Bus drivers are a big part of keeping our country moving, but like so many businesses the pandemic has kept motor coaches and school buses parked.
Connecticut's largest privately owned and operated passenger transportation company, DATTCO, is driving home the point that their industry needs support to stay afloat and keep drivers employed, even with school starting up.
“We need some relief just to get through it. Just to get to the other side when things start to open up again,” said DATTCO president Don DeVivo.
Wednesday, DATTCO hosted Sen. Richard Blumenthal, who is pushing for pandemic relief funds for companies around the country like DATTCO with no tours, leaf peepers, college sports, field trips, and big gatherings to transport people to and from.
“Just like they did for the airlines and Amtrak, we really wanted to be included in the group, to get the industry as a bridge to the reopening,” said DeVivo.
They say they all rely on each other, for servicing for example, when their buses are in other states.
“In terms of the charter side of our business, basically a complete stop in terms of revenue since March,” said Kyle DeVivo, the company’s assistant vice president of sales.
in a normal year, he says DATTCO’s approximately 75 charter buses would be rolling in more than $20-million worth of business.
Sen. Blumenthal is calling for support of the CERTS Act, which he says would provide financial assistance directly to the struggling busing and motorcoach industry. The U.S. Senate is back in session Tuesday and the relief bill is on the house floor.
DATTCO went to Washington, D.C. to rally for support months ago, but it didn’t make a difference.
And as the months move slowly, the company wants to make sure they can keep skilled drivers, so when the tides turn they’ll be back on the roads.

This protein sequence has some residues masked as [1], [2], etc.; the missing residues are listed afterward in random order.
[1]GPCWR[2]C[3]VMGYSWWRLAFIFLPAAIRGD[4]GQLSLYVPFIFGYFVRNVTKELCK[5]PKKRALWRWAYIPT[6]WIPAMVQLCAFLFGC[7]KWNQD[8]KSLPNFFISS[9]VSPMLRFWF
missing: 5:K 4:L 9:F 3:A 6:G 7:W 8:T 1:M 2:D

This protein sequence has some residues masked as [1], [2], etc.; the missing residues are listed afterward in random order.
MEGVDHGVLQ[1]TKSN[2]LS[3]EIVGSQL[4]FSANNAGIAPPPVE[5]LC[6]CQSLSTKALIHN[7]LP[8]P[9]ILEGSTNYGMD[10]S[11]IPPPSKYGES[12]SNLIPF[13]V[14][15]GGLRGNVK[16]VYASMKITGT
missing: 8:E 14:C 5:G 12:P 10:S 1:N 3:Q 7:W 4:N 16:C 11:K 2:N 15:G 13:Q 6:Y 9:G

“We count on that income and all of a sudden we have to make a lot of adjustments. It’s really stressful,” said Diana Jimenez, a DATTCO motorcoach operator.
“When you’re home this long you just want to get back on the road, but you want to be safe,” said longtime driver Tony Queiros.
Much smaller Premier Bus Lines, based in Berlin, says they too are struggling and any funding would help.
Right now, they’re banking on their limo side of the business for small socially distant parties, hoping their promotion to take people to wineries, for example, will make an impact.
DATTCO company leaders worry about keeping trained drivers from finding other jobs for when traffic really begins to move again.
“We’re totally on board with an abundance of caution when it comes to protecting these students and making sure they're safe, but the reality is these drivers are used to a 5 day work week some cases 6 or 7 with charters and school trips and things like that,” said Kyle DeVivo.
And while one of the governor’s executive orders pressed for bus drivers to get paid during the spring shutdown, the company wonders how this shortened, hybrid school year will impact their contracts with more than 2 dozen districts.
“We certainly hope that we get paid for 180 school days, which would allow us to pay our employees for 180 days,” said Kyle DeVivo.
So for now, 2020 is leaving transportation companies and drivers we’ve spoken to feeling quite lost.
“I miss those trips and I can’t wait until things go back to normal because it was real exciting,” Jimenez said.